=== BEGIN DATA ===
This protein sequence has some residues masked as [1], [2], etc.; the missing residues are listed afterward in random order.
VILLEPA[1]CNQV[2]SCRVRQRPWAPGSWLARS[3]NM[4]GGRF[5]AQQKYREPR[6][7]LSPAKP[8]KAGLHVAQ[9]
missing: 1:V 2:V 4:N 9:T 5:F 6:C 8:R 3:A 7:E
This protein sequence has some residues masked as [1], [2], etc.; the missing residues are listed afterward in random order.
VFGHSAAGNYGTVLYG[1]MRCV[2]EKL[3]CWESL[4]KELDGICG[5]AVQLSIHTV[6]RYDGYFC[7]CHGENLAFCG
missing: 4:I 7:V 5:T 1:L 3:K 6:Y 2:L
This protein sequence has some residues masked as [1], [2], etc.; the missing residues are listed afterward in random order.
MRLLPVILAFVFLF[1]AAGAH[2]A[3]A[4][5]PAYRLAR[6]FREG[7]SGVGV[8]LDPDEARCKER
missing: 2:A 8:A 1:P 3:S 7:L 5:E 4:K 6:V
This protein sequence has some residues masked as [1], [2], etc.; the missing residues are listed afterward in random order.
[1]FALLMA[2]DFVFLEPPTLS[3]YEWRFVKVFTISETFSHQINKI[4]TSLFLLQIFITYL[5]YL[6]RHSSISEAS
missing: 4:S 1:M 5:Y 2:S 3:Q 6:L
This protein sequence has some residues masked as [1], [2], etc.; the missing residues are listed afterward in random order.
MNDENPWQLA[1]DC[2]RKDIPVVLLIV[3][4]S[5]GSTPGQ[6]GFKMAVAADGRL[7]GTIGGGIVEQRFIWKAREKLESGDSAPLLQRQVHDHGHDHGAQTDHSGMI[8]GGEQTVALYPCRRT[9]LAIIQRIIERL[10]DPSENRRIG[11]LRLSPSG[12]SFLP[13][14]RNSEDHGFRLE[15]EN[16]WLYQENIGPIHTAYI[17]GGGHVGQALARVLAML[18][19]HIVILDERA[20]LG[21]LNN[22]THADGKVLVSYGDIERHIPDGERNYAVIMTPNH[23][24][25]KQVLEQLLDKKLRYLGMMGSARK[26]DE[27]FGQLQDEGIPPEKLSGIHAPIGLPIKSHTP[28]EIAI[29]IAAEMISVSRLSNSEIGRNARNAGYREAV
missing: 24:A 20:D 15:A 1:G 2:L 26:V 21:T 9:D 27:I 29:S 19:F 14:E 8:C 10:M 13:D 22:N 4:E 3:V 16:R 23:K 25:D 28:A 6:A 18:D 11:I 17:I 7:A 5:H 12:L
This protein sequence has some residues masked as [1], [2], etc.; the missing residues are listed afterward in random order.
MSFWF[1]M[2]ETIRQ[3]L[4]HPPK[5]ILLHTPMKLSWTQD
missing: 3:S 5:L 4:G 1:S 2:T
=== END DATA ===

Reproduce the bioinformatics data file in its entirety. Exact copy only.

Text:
This protein sequence has some residues masked as [1], [2], etc.; the missing residues are listed afterward in random order.
VILLEPA[1]CNQV[2]SCRVRQRPWAPGSWLARS[3]NM[4]GGRF[5]AQQKYREPR[6][7]LSPAKP[8]KAGLHVAQ[9]
missing: 1:V 2:V 4:N 9:T 5:F 6:C 8:R 3:A 7:E
This protein sequence has some residues masked as [1], [2], etc.; the missing residues are listed afterward in random order.
VFGHSAAGNYGTVLYG[1]MRCV[2]EKL[3]CWESL[4]KELDGICG[5]AVQLSIHTV[6]RYDGYFC[7]CHGENLAFCG
missing: 4:I 7:V 5:T 1:L 3:K 6:Y 2:L
This protein sequence has some residues masked as [1], [2], etc.; the missing residues are listed afterward in random order.
MRLLPVILAFVFLF[1]AAGAH[2]A[3]A[4][5]PAYRLAR[6]FREG[7]SGVGV[8]LDPDEARCKER
missing: 2:A 8:A 1:P 3:S 7:L 5:E 4:K 6:V
This protein sequence has some residues masked as [1], [2], etc.; the missing residues are listed afterward in random order.
[1]FALLMA[2]DFVFLEPPTLS[3]YEWRFVKVFTISETFSHQINKI[4]TSLFLLQIFITYL[5]YL[6]RHSSISEAS
missing: 4:S 1:M 5:Y 2:S 3:Q 6:L
This protein sequence has some residues masked as [1], [2], etc.; the missing residues are listed afterward in random order.
MNDENPWQLA[1]DC[2]RKDIPVVLLIV[3][4]S[5]GSTPGQ[6]GFKMAVAADGRL[7]GTIGGGIVEQRFIWKAREKLESGDSAPLLQRQVHDHGHDHGAQTDHSGMI[8]GGEQTVALYPCRRT[9]LAIIQRIIERL[10]DPSENRRIG[11]LRLSPSG[12]SFLP[13][14]RNSEDHGFRLE[15]EN[16]WLYQENIGPIHTAYI[17]GGGHVGQALARVLAML[18][19]HIVILDERA[20]LG[21]LNN[22]THADGKVLVSYGDIERHIPDGERNYAVIMTPNH[23][24][25]KQVLEQLLDKKLRYLGMMGSARK[26]DE[27]FGQLQDEGIPPEKLSGIHAPIGLPIKSHTP[28]EIAI[29]IAAEMISVSRLSNSEIGRNARNAGYREAV
missing: 24:A 20:D 15:A 1:G 2:L 26:V 21:T 9:D 27:I 29:S 19:F 14:E 8:C 10:M 13:D 22:N 4:E 3:V 16:R 23:K 25:D 28:A 6:A 18:D 11:I 17:I 7:A 5:H 12:L
This protein sequence has some residues masked as [1], [2], etc.; the missing residues are listed afterward in random order.
MSFWF[1]M[2]ETIRQ[3]L[4]HPPK[5]ILLHTPMKLSWTQD
missing: 3:S 5:L 4:G 1:S 2:T